Elucidation of organic and organometallic reaction mechanisms: experiment, theory, and selected case studies.

By the end of the course, students should be able to:

-Identify reasonable reaction pathways for organic and organometallic transformations.
-Qualitatively interpret potential energy surfaces.
-Derive rate laws for multistep reactions, including catalytic reactions.
-Have familiarity with the tools of mechanistic analysis, including kinetic analysis, linear free energy relationships, isotopic labeling, Eyring analysis,
competition experiments, crossover experiments, radical clocks, and use of stereochemical information.
-Identify experiments that would allow the differentiation of possible reaction mechanisms.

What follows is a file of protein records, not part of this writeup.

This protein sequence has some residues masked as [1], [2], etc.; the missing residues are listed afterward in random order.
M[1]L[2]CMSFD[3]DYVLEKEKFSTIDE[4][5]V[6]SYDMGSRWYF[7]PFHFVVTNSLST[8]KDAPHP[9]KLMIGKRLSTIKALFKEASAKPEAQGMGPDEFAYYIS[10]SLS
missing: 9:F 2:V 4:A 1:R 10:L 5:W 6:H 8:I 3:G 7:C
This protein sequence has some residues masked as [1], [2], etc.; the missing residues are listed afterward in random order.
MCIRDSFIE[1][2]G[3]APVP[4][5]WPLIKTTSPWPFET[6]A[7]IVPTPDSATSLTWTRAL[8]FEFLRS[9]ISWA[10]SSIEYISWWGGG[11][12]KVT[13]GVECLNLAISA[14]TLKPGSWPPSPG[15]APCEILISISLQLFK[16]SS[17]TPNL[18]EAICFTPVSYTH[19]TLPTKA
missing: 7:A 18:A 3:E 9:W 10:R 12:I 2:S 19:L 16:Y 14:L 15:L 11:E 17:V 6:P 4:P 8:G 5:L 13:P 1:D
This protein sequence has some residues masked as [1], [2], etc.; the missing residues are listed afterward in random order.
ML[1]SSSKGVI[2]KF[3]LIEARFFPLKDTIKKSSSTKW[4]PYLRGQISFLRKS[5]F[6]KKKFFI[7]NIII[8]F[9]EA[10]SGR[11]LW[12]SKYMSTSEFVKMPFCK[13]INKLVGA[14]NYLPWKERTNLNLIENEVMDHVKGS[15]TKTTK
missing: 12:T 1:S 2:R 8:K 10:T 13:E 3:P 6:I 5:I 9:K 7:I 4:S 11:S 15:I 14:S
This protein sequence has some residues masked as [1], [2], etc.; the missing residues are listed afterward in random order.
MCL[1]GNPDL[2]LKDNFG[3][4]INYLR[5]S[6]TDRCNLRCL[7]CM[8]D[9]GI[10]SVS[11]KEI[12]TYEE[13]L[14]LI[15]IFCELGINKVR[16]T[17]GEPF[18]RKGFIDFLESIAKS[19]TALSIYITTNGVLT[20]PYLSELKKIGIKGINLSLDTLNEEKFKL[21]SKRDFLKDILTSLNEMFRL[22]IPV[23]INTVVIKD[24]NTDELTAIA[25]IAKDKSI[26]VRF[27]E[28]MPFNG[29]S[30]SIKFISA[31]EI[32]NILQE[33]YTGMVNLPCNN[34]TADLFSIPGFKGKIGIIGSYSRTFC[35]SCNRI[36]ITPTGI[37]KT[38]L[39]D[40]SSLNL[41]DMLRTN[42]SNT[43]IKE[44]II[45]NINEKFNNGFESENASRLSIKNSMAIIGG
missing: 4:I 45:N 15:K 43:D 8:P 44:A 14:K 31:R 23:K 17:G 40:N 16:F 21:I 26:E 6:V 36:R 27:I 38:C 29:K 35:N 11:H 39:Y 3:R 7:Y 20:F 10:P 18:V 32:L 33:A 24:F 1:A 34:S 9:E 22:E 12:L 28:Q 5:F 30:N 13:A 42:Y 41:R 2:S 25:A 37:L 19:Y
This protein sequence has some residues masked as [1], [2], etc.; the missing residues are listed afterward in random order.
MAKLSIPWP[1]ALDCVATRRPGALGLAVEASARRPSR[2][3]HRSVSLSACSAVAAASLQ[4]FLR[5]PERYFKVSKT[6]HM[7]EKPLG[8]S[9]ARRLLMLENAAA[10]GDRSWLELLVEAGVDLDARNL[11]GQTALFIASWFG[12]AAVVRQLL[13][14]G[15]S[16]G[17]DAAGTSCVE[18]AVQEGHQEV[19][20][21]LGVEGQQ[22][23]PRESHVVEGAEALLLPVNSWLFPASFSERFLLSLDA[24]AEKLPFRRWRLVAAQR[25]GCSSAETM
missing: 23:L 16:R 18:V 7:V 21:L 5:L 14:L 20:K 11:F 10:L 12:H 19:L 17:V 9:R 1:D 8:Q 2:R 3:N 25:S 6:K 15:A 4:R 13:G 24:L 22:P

-Search and read the primary literature.
-Orally summarize and critically analyze journal articles.
-Write about reaction mechanism with clarity and precision.

CHEM 413-0 – Organic Reactions

Strategies and tactics involved in complex target synthesis. Modern reaction classes as applied to chemical synthesis, coupled to in-depth discussion of the underlying key principles of synthesis design and execution, are covered in the class. Students will gain experience in problem solving, creative thinking, structural analysis and writing techniques.

Taught with Chem 313. Undergraduate students should enroll in Chem 313, unless officially completing the BA/MS program.

CHEM 415-0 – Advanced Organic Chemistry